Mrs Taylor said that the past 12 months had been especially hard for her son, Bliain, who is disabled.
“It is difficult for me to explain how we as a family have been traumatised by Tony’s arrest and detention,” she said.
“His continued absence is having a devastating impact on our family.
“Our son Bliain is now totally dependent on me, and I myself am both physically and emotionally drained.”
“I believe his arrest is linked to his political beliefs and his work on behalf of Republican prisoners, but we don’t accept there is any further reason for him being detained, and no evidence has been produced for this.”
She added that there are also concerns for husband’s health, which she said will continue to deteriorate the longer he remains in jail.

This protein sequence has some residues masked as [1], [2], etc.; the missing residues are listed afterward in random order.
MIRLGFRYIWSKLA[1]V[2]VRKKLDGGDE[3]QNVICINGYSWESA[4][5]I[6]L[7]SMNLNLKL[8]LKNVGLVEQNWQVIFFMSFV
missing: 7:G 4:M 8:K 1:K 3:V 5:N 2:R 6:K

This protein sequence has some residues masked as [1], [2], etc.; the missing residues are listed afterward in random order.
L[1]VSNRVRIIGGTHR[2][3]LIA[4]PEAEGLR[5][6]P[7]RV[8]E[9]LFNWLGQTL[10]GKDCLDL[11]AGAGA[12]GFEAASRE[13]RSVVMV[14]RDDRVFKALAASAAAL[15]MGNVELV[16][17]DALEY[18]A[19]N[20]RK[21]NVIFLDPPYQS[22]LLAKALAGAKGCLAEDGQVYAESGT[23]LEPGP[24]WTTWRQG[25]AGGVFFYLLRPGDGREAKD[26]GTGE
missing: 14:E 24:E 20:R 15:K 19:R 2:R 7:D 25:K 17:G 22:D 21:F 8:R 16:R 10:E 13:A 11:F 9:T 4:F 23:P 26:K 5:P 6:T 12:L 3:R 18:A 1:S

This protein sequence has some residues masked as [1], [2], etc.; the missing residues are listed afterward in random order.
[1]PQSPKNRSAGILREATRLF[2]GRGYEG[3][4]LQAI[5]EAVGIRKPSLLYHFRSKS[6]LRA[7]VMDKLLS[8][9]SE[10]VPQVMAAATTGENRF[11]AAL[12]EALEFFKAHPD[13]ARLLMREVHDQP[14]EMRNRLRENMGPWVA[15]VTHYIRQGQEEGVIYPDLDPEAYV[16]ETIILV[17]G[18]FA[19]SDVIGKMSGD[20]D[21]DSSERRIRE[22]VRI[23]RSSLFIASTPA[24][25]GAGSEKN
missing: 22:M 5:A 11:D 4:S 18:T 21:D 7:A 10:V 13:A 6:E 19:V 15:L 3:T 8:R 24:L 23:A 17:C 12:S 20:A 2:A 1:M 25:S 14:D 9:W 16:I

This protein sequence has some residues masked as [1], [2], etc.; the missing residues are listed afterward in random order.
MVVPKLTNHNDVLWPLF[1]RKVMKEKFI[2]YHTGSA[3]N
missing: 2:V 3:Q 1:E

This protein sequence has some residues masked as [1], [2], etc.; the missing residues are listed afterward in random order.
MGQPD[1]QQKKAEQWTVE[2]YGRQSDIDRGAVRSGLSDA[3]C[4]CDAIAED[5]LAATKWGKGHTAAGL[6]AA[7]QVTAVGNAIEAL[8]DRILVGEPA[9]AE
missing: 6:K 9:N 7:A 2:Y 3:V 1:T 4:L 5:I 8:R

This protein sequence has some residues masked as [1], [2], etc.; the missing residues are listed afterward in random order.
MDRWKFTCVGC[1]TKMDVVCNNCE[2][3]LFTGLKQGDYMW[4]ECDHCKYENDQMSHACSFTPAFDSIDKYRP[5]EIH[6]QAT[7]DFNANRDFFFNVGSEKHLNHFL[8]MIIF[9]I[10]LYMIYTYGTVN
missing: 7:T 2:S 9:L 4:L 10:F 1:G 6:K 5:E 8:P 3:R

Mrs Taylor also said she now wished to visit Stormont and directly address politicians about her family’s situation.
“I would like to be invited to Stormont so I can explain what we have been going through and how unjust Tony’s treatment has been, because he is the only man currently interned in the country,” she said.
“I want to be sure that Tony’s is not forgotten about by the politicians because Tony’s rights, and our rights, have been repeatedly denied.”
Gary Donnelly, independent councillor on Derry City and Strabane District Council, said that local parties now need to step up their efforts in lobbying for Mr Taylor’s release, after the council passed a motion in April of last year.
“The corporate position of Derry City and Strabane District Council is that Tony should be released immediately, so the councillors in there and their political parties should be taking the case forward, and it’s about time that the councillors who signed up to that motion put pressure on the British government,” he said.
Meanwhile, Sinn Fein councillor Paul Fleming added: “Tony Talyor shouldn’t be in prison, he is being held without being charged, without due process, and we will continue to support Lorraine and her family in getting Tony released.”